The club today issued a statement which said: “The club wishes to advise that Mitchell Pearce has been stood down from all training commitments until the club concludes its internal investigation.”
“The club continues to work closely with the NRL Integrity Unit and will be making no further comment at this time.”
An intoxicated Pearce can be seen in a video shown by the Nine Network’s A Current Affair forcing an unwanted kiss on a female, who rejects his advances and clearly states “I am a lesbian,” before he kisses her.
Pearce then turns his attention to the woman’s dog, announcing: “I’ll f*** that dog, I don’t give a f***, I don’t have a sexuality.”
Pearce, who was shirtless but wearing shorts, is then seen to simulate sex with the dog.
The woman tells him to stop but Pearce continues to simulate sex with the animal before the woman takes the dog away and tells him to leave.
Pearce again states what he would like to do to the animal, before the woman suggests Pearce had also urinated on her couch.
The Sydney playmaker is reportedly to be stripped of his captaincy and fined up to $50,000 by his club, with the NRL also likely to impose at least a six-month suspension.
The NSW State of Origin player is also expected to be barred from travelling to England next month for the World Club challenge and abide by a booze ban.
Former NRL bad boy Mark Geyer called for Pearce to be stood aside from the NRL for a year, telling Triple M: “He needs to be suspended for 12 months, get a real job away from football and undergo both counselling and rehab.”
“He needs to be taken out of the system that he joined as a kid to appreciate what he’s got,” Geyer said.
“He is obviously powerless when affected by alcohol and cannot control his behaviour… Pearce needs help and needs to be as far away from footy as possible.”
Former Newcastle and Cronulla star Matthew Johns, who was embroiled in a 2002 group sex scandal in New Zealand, agreed with Geyer and said Pearce’s on-field achievements would now be overshadowed.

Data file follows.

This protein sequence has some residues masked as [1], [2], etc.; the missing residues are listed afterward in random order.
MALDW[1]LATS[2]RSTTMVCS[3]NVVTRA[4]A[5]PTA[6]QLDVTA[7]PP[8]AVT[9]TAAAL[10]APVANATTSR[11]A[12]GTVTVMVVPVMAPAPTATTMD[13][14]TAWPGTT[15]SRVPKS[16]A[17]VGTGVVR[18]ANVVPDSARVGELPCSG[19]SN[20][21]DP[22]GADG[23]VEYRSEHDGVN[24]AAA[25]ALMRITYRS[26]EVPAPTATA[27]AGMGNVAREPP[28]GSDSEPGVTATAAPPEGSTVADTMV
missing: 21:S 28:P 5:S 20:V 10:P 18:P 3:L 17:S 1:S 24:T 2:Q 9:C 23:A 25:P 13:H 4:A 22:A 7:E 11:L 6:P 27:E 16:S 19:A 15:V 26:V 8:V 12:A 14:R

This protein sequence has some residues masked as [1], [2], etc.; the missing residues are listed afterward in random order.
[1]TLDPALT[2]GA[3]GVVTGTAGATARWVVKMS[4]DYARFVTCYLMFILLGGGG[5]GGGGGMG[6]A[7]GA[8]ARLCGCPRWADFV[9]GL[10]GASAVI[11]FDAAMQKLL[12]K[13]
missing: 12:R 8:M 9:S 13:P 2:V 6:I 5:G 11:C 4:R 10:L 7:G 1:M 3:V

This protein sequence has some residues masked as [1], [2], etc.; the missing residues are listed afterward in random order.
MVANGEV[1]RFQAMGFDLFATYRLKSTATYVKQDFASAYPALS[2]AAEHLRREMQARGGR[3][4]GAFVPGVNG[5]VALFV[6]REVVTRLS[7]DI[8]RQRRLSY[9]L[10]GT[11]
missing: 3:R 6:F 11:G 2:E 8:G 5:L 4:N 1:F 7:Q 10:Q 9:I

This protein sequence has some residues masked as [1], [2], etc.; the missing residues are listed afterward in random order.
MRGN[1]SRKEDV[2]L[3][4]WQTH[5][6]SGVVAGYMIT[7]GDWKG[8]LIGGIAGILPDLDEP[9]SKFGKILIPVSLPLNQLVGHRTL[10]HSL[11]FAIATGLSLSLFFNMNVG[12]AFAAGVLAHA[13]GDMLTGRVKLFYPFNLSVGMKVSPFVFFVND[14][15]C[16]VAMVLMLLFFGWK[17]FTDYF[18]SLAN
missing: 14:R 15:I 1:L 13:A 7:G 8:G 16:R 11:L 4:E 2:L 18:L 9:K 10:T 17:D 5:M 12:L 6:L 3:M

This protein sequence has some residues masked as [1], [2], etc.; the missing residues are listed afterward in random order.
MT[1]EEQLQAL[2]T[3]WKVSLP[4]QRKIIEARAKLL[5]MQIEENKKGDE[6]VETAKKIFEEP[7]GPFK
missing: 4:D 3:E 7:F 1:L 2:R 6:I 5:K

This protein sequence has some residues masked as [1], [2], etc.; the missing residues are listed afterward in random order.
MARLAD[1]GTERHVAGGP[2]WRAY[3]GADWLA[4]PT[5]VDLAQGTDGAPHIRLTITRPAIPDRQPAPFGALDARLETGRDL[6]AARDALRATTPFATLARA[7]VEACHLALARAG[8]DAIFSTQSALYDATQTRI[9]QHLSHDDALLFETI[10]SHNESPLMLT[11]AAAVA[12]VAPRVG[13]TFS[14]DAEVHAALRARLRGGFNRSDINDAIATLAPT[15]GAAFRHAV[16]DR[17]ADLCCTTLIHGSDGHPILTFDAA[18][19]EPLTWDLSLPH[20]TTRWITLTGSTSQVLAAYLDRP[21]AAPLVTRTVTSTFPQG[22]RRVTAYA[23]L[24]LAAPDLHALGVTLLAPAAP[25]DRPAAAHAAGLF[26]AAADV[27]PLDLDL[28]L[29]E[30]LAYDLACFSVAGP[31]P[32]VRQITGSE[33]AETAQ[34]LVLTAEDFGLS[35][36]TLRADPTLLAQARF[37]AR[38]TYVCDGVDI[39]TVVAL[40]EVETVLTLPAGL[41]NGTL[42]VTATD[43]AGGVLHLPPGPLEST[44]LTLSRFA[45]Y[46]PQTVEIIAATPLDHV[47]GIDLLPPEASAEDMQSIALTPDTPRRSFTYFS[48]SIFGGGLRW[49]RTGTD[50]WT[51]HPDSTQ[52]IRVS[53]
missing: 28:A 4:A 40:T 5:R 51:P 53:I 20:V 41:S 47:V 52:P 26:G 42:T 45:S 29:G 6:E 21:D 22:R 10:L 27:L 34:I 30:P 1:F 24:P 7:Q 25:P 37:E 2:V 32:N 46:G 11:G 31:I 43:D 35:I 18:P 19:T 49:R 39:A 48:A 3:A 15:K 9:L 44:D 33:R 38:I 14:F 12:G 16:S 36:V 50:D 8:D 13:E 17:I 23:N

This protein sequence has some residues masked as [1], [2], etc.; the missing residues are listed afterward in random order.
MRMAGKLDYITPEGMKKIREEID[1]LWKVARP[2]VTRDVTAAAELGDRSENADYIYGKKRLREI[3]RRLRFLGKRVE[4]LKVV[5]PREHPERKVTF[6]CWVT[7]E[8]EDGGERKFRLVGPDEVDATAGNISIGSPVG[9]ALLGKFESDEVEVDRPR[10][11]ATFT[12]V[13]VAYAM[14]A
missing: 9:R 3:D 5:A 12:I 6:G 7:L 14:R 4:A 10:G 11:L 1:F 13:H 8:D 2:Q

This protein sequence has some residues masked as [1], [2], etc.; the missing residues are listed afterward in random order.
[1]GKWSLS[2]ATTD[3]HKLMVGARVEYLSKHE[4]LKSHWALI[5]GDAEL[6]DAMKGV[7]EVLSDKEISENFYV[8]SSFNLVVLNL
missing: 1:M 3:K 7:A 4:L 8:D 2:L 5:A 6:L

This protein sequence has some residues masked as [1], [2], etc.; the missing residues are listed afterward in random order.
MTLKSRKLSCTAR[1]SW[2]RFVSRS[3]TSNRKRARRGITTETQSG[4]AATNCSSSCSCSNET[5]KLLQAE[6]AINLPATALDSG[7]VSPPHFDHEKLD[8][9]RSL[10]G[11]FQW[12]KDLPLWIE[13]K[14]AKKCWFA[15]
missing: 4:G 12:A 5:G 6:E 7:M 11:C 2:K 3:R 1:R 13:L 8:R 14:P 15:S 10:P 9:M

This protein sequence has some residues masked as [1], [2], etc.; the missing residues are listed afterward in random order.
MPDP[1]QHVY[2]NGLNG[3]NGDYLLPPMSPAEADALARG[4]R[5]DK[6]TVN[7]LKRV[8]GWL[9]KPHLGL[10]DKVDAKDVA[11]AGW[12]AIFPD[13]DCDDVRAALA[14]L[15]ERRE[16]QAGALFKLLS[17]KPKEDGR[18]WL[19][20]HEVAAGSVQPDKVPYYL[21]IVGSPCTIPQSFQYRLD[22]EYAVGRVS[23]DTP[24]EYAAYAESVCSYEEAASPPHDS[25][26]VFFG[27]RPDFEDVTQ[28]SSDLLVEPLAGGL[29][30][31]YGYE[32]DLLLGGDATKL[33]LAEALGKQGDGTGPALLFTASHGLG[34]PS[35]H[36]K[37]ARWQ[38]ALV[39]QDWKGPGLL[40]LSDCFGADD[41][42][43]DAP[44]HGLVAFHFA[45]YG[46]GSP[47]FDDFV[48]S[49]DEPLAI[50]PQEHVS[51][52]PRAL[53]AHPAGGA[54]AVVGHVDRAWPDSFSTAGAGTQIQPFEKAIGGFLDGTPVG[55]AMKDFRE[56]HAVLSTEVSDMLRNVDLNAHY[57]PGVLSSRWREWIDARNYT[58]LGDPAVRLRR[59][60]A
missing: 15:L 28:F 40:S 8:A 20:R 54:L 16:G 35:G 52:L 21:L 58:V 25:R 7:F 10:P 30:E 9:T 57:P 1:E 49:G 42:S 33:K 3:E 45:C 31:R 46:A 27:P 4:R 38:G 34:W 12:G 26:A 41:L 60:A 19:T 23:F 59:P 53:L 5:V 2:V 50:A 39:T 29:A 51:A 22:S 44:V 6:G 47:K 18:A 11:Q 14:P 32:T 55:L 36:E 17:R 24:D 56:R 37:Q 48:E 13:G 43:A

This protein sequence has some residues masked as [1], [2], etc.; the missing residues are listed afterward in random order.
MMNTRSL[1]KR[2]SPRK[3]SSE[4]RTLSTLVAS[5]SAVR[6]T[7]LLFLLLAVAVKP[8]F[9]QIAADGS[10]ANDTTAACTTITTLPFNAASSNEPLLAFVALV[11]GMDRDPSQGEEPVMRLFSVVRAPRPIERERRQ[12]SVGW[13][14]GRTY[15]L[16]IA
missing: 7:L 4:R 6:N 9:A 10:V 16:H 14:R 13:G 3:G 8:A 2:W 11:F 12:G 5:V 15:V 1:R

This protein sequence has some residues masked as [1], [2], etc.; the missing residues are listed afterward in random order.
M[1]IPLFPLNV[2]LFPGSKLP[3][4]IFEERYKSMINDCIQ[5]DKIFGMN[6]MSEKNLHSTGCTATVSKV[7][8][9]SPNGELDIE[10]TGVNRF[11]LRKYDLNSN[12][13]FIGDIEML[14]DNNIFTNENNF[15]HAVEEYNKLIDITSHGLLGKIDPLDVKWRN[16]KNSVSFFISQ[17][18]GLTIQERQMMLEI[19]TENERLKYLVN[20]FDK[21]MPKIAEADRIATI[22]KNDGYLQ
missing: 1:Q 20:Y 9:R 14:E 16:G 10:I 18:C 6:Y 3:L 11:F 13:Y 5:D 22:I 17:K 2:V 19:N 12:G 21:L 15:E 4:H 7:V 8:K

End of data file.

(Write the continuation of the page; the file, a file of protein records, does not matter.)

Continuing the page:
“The most difficult thing for Mitchell is the fact that what it does to your loved ones, the embarrassment it causes your loved ones,” Johns said.
Former Roosters forward Jimmy Smith said he believed the club was left with no choice but to sack Pearce.
“To be honest it’s not the crime of the century [but] in saying that, as a captain of an NRL club it is completely unacceptable,” he told Fox Sports News.
“As a result of that I think the Roosters are left with very little option.”
Smith said Pearce’s chances of being picked up by an English Super League club or a European or Japanese rugby union outfit could be limited.
“Something like what Mitchell has done would be considered by them to be quite unsavoury,” Smith said.
“It really limits what he can do in the future.”
Parramatta legend Peter Sterling said Pearce would pay for his transgressions.
“This will be deemed to have brought the game into disrepute,” Sterling said.
“You have to ask yourself how many times is that going to be abided and, when you get to this stage, how heavy do the NRL and the Roosters come down on him?”
This is not the first time Pearce has found himself in trouble because of issues with alcohol.
In 2014, he was dropped by NSW and fined $20,000 by the Roosters after a nightclub incident in Kings Cross where a female patron complained about his advances and he was asked to leave the venue.
After that incident, he went on a self-imposed alcohol ban and was named the Roosters captain the next year as well as earning back his NSW Blues jersey.
The latest episode casts a shadow over his footballing future, especially in the wake of Todd Carney’s banishment from the NRL for an alcohol-fuelled incident in 2014 at a Cronulla night spot.
In 2010, Canberra released representative centre Joel Monaghan after a lewd act with an animal during the Raiders’ Mad Monday celebrations.
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